Like other antidepressants of the class SSRI, zoloft can also produce several side effects. These side effects are explained in this article, along with the symptoms associated with zoloft withdrawal.
Zoloft, also known as ‘sertraline’ or sertraline hydrochloride is an antidepressant used for the treatment of major or clinical depression. Zoloft is actually the brand name for ‘sertraline’, and it belongs to the class of antidepressants, which are known as serotonin reuptake inhibitors (SSRIs).
This drug is basically indicated for the treatment of major depression, obsessive compulsive disorder (OCD), posttraumatic stress disorder (PTSD), panic disorders, and social phobia or social anxiety. It can be used for premenstrual dysphoric disorder (PMDD) as well. Like other depression medications, sertraline can produce some side effects, though they are less pronounced as compared to the side effects associated with tricyclic antidepressants.
In general, the side effects associated with this antidepressant are more or less similar to the side effects of other drugs that belong to the class of serotonin reuptake inhibitor (SSRI). However, unlike many other SSRIs, the effects of Zoloft on cognition are usually mild. The side effects that are more commonly observed are, nausea, diarrhea, insomnia, dry mouth, dizziness, headaches, drowsiness, decreased libido, loss of appetite, increased fatigue, indigestion, and tremor.
Weight loss, increased sweating, abdominal pain and cramps, nervousness, and hot flashes are some other common side effects that can be experienced while using this drug. On the other hand, children can experience fever, incontinence, sinus infections, and red or purple discoloration of the skin while using this antidepressant. Additionally, they may become hyperactive and display aggressive behavior.
Other less common side effects of this drug are, agitation, anxiety, blurred vision, redness of the skin or flushing, increased appetite, vomiting, constipation, erectile dysfunction, hair loss, glaucoma, high blood pressure, muscle pain, menstrual problems, tinnitus or ringing in the ear, rhinitis, irregular heart rhythm, hallucinations, and seizures.
Weight gain is another less common side effect that is not experienced by all individuals taking Zoloft. Weight gain is more commonly observed when this drug is used for a long time. Apart from these, sertraline may produce suicidal tendencies in individuals younger than 25 years.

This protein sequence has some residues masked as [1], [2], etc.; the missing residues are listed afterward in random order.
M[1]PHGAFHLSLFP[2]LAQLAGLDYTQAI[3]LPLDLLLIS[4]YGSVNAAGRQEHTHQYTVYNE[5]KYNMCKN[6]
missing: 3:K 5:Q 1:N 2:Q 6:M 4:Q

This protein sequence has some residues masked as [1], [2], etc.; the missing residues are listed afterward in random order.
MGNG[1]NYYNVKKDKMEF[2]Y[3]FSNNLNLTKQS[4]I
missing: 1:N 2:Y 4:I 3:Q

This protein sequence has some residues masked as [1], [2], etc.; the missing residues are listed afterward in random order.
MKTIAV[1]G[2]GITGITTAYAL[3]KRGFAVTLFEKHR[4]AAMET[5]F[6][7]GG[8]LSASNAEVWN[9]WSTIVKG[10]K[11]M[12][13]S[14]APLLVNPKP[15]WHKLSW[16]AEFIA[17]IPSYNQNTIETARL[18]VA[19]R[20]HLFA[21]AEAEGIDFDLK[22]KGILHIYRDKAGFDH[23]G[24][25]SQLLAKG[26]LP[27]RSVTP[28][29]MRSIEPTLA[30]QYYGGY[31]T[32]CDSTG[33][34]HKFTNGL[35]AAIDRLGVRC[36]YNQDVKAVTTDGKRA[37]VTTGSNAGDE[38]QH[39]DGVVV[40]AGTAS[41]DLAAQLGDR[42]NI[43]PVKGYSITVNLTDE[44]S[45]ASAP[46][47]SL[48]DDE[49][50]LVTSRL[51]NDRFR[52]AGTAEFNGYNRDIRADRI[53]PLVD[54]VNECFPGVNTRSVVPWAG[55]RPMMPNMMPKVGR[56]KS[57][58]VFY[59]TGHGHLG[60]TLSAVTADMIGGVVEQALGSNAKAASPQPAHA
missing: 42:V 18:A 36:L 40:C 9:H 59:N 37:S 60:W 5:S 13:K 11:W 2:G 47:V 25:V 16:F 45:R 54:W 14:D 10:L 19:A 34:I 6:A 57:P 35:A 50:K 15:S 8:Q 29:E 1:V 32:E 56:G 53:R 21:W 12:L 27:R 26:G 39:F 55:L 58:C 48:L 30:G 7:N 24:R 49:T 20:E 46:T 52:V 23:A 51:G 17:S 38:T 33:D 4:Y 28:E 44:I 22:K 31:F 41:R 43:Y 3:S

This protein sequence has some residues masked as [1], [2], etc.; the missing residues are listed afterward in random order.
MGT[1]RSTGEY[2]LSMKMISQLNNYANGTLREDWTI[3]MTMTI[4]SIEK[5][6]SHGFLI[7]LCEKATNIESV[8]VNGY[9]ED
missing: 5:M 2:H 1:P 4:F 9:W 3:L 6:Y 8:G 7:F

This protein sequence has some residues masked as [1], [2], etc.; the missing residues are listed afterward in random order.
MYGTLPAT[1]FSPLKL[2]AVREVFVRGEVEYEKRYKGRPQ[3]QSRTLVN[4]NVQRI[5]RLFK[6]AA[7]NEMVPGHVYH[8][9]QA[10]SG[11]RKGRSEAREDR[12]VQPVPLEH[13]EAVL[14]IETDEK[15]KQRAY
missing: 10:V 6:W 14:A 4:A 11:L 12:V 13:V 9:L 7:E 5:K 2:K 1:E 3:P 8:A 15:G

An overdose of this drug can cause vomiting, unsteady movement or gait, lethargy, tachycardia, and seizures. This antidepressant can also interact with certain medications like Monoamine Oxidase Inhibitors (MAOI), cimetidine, pimozide, and warfarin. If you are taking any of these drugs, please inform your physician before using this antidepressant.
The sudden discontinuation of this drug can produce some uncomfortable withdrawal symptoms. The most common withdrawal symptoms associated with this drug are, anxiety, agitation, irritability, nausea, headaches, muscle pain, tremor, hallucinations, insomnia, dizziness, confusion, vomiting, a high-grade fever, and ‘brain zap’ (an electric shock or jolt-like sensation). These symptoms can appear within a few days after reducing the dosage or discontinuing the drug.
It is important to take sertraline and other antidepressants only in the prescribed dosage. People taking other drugs, especially monoamine oxidase inhibitors, cimetidine, pimozide, and warfarin should let their physician know about it before taking Zoloft. Similarly, if you are suffering from an underlying medical condition, such as liver or kidney disease, bipolar disorder, seizures, and epilepsy, then do not forget to inform your physician. Lastly, if you observe any serious side effects, like suicidal thoughts, anxiety, aggression, unusual changes in behavior, excessive vomiting, nausea, diarrhea, hallucinations, irregular heart rhythm, fever, tremor, and seizures, then be sure to seek medical attention immediately.
Disclaimer: This PsycholoGenie article is for informative purposes only, and should not be replaced for the advice of a medical professional.